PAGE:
(a) The full application, by Israel, of the relevant provisions of the Fourth Geneva Convention, which remains the main international instrument in humanitarian law that applies to the occupied territories, and whose applicability to those territories has repeatedly been reaffirmed by the Security Council, the General Assembly and other relevant organs of the United Nations;

(b) The full compliance with all resolutions pertinent to the question of the occupied territories as adopted by the Security Council, the General Assembly, the Economic and Social Council, the Commission on Human Rights, as well as other relevant resolutions adopted by UNESCO, WHO and ILO;

(c) The full cooperation of the Israeli authorities with UNRWA representatives and full respect by the Israeli authorities of the privileges and immunities that the Agency enjoys as an international body providing humanitarian services to Palestinian refugees in the occupied territories;

(d) The full cooperation of the Israeli authorities with the International Committee of the Red Cross in order to protect detained persons, in particular by ensuring full access of representatives of the Committee to such persons;

(e) The full support, by Member States, of the activities of UNRWA and the International Committee of the Red Cross in the occupied territories in order to enable both organizations to maintain and improve the assistance provided to the refugee population and to detained persons;

(f) The full cooperation of the Israeli authorities with the United Nations Special Coordinator in the Occupied Territories;

(g) Renewed efforts by Member States to convince Israel of the need for increased human rights protection through international monitoring of human rights. This should include enabling the Special Committee, as the main body established by the General Assembly for the protection of human rights in the occupied territories, to perform its functions more effectively by allowing it to have access to the occupied territories;

(h) Full cooperation by Israel with the United Nations Centre for Human Rights as regards the implementation of human rights advisory assistance programmes in the areas falling under the Interim Self-Government Arrangements;

(i) The Special Committee would like to appeal to Israel to act in conformity with the spirit animating the peace process by giving serious consideration to the following concrete measures:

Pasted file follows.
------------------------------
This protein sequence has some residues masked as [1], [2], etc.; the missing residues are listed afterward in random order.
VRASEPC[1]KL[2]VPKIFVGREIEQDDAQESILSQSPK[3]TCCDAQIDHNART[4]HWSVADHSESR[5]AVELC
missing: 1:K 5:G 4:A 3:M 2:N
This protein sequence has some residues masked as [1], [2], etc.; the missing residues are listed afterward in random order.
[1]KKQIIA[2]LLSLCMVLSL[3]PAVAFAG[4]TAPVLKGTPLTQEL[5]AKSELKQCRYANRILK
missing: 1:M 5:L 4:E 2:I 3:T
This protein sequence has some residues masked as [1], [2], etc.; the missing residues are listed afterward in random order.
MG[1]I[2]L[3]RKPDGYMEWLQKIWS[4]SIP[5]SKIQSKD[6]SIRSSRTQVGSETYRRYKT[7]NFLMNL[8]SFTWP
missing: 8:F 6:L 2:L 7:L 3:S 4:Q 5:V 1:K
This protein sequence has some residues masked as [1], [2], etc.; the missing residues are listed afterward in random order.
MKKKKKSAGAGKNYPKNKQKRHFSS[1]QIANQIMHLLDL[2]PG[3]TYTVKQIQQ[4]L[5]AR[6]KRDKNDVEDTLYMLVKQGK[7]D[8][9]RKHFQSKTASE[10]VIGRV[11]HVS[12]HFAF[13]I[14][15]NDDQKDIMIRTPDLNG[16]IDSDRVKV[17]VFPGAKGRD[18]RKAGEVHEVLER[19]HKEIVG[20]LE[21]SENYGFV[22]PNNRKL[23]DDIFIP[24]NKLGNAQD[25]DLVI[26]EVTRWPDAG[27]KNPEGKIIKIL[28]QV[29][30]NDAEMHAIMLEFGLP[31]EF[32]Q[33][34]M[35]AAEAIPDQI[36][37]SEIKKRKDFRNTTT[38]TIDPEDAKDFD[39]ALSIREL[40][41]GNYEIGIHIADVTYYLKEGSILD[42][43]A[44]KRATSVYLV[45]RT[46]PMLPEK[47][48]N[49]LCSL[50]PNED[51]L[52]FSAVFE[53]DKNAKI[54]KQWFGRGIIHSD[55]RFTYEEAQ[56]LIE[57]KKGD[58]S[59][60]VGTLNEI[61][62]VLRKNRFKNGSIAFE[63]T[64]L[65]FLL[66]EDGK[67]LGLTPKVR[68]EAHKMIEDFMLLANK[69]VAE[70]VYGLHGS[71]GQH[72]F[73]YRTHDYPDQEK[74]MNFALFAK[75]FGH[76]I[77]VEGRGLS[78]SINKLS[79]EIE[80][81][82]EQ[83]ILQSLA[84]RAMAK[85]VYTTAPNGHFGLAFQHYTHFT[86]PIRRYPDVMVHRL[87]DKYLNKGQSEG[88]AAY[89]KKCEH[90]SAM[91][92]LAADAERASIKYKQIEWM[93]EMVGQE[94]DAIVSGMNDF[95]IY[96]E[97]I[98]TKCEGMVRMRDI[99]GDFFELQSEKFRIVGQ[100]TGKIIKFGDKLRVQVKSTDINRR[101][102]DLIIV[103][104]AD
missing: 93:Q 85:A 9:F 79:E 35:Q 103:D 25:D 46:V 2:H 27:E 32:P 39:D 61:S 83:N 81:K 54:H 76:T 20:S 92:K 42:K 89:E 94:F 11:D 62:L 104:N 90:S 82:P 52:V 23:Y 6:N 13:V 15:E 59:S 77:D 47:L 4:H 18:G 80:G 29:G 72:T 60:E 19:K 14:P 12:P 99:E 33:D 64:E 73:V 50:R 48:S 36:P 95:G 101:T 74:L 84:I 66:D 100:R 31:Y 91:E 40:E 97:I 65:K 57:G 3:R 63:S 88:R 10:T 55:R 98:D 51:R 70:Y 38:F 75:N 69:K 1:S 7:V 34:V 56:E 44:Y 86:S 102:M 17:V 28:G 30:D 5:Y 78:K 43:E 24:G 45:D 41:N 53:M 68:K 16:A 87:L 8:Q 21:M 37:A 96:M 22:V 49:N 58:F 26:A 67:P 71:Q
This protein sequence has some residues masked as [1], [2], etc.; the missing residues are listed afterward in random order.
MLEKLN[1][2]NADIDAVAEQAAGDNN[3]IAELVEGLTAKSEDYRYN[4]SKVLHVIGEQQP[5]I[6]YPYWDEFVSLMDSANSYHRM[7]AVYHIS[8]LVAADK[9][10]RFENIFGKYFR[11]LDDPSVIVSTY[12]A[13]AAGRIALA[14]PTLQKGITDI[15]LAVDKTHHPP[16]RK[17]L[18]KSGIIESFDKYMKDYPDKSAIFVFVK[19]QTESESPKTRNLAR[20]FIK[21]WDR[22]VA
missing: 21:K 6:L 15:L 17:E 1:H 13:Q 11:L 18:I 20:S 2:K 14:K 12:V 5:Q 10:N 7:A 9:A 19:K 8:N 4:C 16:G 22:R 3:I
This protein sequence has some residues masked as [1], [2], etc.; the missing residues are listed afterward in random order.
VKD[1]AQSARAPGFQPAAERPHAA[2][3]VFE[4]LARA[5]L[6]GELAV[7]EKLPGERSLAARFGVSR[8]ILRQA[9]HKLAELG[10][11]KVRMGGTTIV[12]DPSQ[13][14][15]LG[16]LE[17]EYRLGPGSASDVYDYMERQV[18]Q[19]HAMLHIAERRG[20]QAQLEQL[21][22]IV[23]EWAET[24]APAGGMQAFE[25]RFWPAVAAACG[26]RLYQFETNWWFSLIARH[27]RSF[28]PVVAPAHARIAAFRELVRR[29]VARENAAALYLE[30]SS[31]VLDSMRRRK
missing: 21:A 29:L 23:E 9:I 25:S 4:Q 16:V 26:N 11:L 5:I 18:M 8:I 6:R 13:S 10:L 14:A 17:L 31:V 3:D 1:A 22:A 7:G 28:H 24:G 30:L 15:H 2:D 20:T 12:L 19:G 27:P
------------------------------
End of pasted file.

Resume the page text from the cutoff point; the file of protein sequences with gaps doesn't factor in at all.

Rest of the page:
(i) With regard to a better protection of the right to life and physical integrity, establish rules of engagement for its security forces that are clear and fully respect human rights standards, and apply open-fire regulations strictly in conformity with the principles of necessity and proportionality; exercise utmost restraint in responding to outbreaks of violence and fully investigate all incidents of shooting; put an immediate end to the activities of undercover units and, in particular, to extrajudicial and summary executions perpetrated by such units;

(ii) Exercise strict control over any abuses perpetrated by settlers, in particular with regard to their use of arms, and review the policy of arming settlers; prevent acts of violence by settlers and intervene if they are taking place; carry out full and impartial investigations of acts of violence perpetrated by settlers and bring to justice those who are responsible;

(iii) Review as a whole the policy regarding settlements, which continue to represent an obstacle to peace and security in the region, halt their expansion and put an end to the ongoing policy of land confiscation; stop exerting pressure on Arabs in East Jerusalem to sell their houses to members of the Jewish community;

(iv) Enforce the law equitably by ensuring all legal safeguards provided for in universally recognized human rights standards for the Arab population of the occupied territories and the prompt, thorough and impartial administration of justice, with penalties for both Israelis and Arabs commensurate with the gravity of offences committed;

(v) Put an immediate end to interrogation practices amounting to torture and ill-treatment; rapidly and thoroughly investigate the persons identified as responsible for such practices by independent judicial bodies and prosecute them; review and publish in full the guidelines concerning interrogation procedures so that they are transparent and in keeping with international human rights standards Israel has acceded to;

(vi) Review the situation of all Palestinian and other Arab prisoners, especially political detainees or persons having committed non-violent crimes, and expedite their release; refrain from detaining residents of the occupied territories within Israel and improve conditions of detention in conformity with the Standard Minimum Rules for the Treatment of Prisoners adopted by the First United Nations Congress on the Prevention of Crime and the Treatment of Offenders on 30 August 1955 and approved by the Economic and Social Council by its resolutions of 31 July 1957 and 13 May 1977;

(vii) Allow all persons who were deported or expelled from the occupied territories to return and, where applicable, have their properties restituted;